Jump to ContentJump to Main Navigation
Women's Periodicals and Print Culture in Britain, 1690-1820sThe Long Eighteenth Century$
Users without a subscription are not able to see the full content.

Jennie Batchelor and Manushag N. Powell

Print publication date: 2018

Print ISBN-13: 9781474419659

Published to Edinburgh Scholarship Online: September 2018

DOI: 10.3366/edinburgh/9781474419659.001.0001

Show Summary Details
Page of

PRINTED FROM EDINBURGH SCHOLARSHIP ONLINE (www.edinburgh.universitypressscholarship.com). (c) Copyright Edinburgh University Press, 2021. All Rights Reserved. An individual user may print out a PDF of a single chapter of a monograph in ESO for personal use.date: 22 September 2021

Eliza Haywood’s Periodicals in Wartime

Eliza Haywood’s Periodicals in Wartime

(p.178) 11 Eliza Haywood’s Periodicals in Wartime
Women's Periodicals and Print Culture in Britain, 1690-1820s

Catherine Ingrassia

Edinburgh University Press

Eliza Haywood’s index The Female Spectator (1744–6) does not include an entry for ‘war’. Yet that periodical like The Parrot (1746), published in the middle of a tumultuous decade in which Britain was involved in global military conflicts as well as a violent domestic rebellion, clearly engages the discourse of war. Catherine Ingrassia’s essay explores the role of war – and its attendant political dimensions – in the Female Spectator and the Parrot and reveals how each periodical engages the subject in distinctly different ways. The Female Spectator, which discusses the complex events known War of the Austrian Succession (1740–8) and many specific incidents that received extensive publicity, often seamlessly weaves descriptions of soldiers, military commanders, military equipment, battles, and political events into broader discussions of cultural, social, and political events. By contrast, the Parrot discusses global and domestic military events. Reading the war in both these periodicals, Ingrassia contends, enriches our understanding of Haywood and her strategic structuring of her periodicals, and also complicates women’s periodicals of this time.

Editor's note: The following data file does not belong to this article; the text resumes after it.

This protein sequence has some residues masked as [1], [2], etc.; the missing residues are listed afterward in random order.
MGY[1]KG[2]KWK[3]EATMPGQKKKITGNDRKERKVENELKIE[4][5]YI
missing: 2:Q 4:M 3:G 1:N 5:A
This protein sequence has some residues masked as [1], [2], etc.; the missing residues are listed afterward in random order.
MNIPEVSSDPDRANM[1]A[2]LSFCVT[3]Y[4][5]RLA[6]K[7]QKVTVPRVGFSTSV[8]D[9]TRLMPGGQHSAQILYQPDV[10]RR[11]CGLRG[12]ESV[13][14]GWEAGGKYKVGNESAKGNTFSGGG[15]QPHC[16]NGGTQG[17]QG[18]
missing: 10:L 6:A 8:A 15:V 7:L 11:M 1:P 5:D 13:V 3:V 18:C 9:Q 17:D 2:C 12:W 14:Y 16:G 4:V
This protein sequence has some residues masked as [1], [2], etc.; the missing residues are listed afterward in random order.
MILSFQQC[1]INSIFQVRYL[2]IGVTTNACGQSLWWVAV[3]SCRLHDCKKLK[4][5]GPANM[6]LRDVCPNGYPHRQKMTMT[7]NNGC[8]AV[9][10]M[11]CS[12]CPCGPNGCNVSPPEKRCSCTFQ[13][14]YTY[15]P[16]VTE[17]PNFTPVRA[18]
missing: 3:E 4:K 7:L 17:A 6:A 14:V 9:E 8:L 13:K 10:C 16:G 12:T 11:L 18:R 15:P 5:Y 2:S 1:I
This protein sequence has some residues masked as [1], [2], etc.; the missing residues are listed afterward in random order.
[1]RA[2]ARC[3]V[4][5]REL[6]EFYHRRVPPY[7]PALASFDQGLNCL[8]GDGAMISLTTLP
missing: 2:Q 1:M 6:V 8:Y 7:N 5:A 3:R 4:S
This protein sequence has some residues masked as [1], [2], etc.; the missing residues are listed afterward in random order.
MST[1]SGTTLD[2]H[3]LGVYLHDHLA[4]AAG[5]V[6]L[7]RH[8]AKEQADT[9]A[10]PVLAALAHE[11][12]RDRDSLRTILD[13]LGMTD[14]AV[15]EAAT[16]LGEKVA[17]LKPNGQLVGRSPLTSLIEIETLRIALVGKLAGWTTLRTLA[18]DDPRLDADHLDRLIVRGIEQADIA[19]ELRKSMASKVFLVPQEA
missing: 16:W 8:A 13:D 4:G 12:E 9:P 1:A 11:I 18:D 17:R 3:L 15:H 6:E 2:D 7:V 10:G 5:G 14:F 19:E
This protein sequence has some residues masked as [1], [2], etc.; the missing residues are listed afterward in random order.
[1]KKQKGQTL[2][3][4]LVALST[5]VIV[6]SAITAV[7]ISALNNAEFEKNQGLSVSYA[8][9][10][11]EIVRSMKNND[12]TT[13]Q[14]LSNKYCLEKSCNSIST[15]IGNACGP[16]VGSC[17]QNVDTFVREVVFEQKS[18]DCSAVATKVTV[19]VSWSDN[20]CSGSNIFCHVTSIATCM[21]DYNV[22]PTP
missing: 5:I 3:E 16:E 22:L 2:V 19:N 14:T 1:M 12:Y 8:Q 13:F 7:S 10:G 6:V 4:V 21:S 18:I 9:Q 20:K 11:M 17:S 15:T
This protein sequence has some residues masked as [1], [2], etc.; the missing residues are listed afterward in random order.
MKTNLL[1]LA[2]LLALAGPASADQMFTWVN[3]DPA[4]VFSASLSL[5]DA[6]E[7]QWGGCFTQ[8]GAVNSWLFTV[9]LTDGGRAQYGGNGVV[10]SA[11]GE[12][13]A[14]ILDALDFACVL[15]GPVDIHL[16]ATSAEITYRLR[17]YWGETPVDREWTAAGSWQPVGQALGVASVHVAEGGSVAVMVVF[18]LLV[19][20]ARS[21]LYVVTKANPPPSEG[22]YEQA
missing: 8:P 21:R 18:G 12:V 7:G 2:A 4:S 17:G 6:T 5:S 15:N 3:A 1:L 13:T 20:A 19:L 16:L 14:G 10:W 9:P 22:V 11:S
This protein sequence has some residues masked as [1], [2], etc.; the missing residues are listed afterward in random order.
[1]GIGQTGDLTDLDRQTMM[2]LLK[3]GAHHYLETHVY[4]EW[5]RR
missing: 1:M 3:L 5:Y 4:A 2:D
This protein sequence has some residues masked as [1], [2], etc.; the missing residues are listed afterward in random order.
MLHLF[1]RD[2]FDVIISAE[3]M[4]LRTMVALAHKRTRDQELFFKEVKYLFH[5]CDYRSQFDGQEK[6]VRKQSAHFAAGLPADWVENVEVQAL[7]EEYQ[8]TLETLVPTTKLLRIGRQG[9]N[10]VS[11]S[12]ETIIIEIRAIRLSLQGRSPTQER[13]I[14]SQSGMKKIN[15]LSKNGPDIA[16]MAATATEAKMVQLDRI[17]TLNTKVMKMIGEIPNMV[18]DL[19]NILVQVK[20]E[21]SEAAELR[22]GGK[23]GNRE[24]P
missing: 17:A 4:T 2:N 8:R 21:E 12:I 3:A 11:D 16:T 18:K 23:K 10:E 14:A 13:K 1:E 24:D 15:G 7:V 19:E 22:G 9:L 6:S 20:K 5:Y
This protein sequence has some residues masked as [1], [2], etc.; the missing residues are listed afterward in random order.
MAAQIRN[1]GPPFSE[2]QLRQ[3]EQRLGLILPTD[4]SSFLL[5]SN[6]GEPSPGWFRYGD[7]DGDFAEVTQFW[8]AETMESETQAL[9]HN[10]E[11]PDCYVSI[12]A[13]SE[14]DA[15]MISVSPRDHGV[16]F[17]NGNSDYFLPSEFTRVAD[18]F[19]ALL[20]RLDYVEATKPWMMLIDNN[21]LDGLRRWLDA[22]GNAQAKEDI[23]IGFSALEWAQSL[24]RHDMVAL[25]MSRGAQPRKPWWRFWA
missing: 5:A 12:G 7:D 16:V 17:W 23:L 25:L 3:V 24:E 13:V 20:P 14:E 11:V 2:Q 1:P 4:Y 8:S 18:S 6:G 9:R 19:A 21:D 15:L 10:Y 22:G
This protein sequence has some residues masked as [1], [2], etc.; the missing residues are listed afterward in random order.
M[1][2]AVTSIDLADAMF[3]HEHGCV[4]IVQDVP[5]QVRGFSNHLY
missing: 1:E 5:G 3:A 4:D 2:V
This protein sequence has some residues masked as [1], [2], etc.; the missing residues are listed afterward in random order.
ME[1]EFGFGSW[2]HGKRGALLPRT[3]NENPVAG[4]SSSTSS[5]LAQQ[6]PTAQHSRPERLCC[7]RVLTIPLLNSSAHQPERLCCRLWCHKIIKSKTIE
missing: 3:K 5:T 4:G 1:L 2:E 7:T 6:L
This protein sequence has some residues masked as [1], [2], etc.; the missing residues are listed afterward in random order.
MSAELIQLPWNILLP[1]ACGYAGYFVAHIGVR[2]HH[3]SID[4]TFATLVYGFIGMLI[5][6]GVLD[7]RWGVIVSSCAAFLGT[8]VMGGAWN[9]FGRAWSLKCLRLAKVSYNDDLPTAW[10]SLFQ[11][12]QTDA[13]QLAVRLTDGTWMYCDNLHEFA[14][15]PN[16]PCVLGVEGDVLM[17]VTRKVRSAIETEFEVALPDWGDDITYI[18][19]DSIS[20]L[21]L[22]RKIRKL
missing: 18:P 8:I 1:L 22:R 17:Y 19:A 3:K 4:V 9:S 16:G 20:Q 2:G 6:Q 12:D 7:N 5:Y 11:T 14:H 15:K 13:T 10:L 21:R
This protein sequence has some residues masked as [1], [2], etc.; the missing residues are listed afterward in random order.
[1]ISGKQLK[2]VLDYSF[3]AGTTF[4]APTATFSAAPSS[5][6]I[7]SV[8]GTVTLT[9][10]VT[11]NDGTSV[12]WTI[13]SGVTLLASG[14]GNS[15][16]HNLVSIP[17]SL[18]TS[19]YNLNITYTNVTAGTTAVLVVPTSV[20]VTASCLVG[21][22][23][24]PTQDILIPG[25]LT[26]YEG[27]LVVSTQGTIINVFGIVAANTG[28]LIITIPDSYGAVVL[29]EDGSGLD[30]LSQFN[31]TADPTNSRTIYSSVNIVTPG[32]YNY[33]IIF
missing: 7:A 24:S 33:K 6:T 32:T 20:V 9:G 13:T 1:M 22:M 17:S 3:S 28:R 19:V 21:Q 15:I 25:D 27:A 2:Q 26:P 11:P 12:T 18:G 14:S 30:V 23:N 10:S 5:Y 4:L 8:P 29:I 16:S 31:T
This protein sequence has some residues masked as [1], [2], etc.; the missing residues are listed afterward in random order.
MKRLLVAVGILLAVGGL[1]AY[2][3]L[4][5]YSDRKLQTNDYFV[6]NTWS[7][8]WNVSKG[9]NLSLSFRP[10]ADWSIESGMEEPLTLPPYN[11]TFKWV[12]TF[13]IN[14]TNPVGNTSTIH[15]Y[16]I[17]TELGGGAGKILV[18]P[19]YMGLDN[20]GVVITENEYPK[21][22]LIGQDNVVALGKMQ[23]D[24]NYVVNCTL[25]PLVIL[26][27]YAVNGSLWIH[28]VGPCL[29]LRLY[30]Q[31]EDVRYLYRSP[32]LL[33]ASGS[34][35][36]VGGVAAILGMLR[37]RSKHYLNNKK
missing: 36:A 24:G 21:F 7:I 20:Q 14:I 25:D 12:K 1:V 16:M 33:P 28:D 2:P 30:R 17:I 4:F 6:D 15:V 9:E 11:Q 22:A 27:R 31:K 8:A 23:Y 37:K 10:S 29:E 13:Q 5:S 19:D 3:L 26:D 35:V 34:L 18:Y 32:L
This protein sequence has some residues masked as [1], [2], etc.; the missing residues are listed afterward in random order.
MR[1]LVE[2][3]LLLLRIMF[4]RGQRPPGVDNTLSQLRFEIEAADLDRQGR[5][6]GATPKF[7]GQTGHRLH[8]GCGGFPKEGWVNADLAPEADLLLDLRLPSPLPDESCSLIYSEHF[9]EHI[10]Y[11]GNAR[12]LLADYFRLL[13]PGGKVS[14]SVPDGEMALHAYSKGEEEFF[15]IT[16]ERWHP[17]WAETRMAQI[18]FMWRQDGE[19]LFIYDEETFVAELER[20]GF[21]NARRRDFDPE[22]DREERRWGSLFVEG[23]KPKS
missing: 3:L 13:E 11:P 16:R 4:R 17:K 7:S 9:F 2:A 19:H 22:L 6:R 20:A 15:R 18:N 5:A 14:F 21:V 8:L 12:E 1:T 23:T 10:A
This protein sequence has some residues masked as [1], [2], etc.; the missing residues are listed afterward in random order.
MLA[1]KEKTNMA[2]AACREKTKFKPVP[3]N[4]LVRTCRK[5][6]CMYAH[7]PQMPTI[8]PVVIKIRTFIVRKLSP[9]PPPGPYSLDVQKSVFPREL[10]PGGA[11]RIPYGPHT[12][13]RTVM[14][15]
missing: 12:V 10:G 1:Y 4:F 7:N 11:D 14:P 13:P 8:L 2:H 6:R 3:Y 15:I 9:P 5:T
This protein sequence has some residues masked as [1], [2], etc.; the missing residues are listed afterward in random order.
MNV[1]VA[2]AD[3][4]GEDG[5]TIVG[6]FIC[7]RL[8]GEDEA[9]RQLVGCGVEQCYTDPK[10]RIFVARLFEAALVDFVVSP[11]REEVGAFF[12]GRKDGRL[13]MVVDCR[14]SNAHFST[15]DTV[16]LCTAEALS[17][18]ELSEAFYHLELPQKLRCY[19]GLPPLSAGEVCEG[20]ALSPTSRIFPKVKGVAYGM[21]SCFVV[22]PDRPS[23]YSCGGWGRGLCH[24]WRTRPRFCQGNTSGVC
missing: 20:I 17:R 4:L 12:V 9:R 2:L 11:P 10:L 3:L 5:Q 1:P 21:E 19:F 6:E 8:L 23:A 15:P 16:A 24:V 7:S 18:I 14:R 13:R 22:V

Keywords:   Eliza Haywood, war, Parrot, Female Spectator, War of Austrian Succession, politics, domestic, military

Edinburgh Scholarship Online requires a subscription or purchase to access the full text of books within the service. Public users can however freely search the site and view the abstracts and keywords for each book and chapter.

Please, subscribe or login to access full text content.

If you think you should have access to this title, please contact your librarian.

To troubleshoot, please check our FAQs, and if you can't find the answer there, please contact us.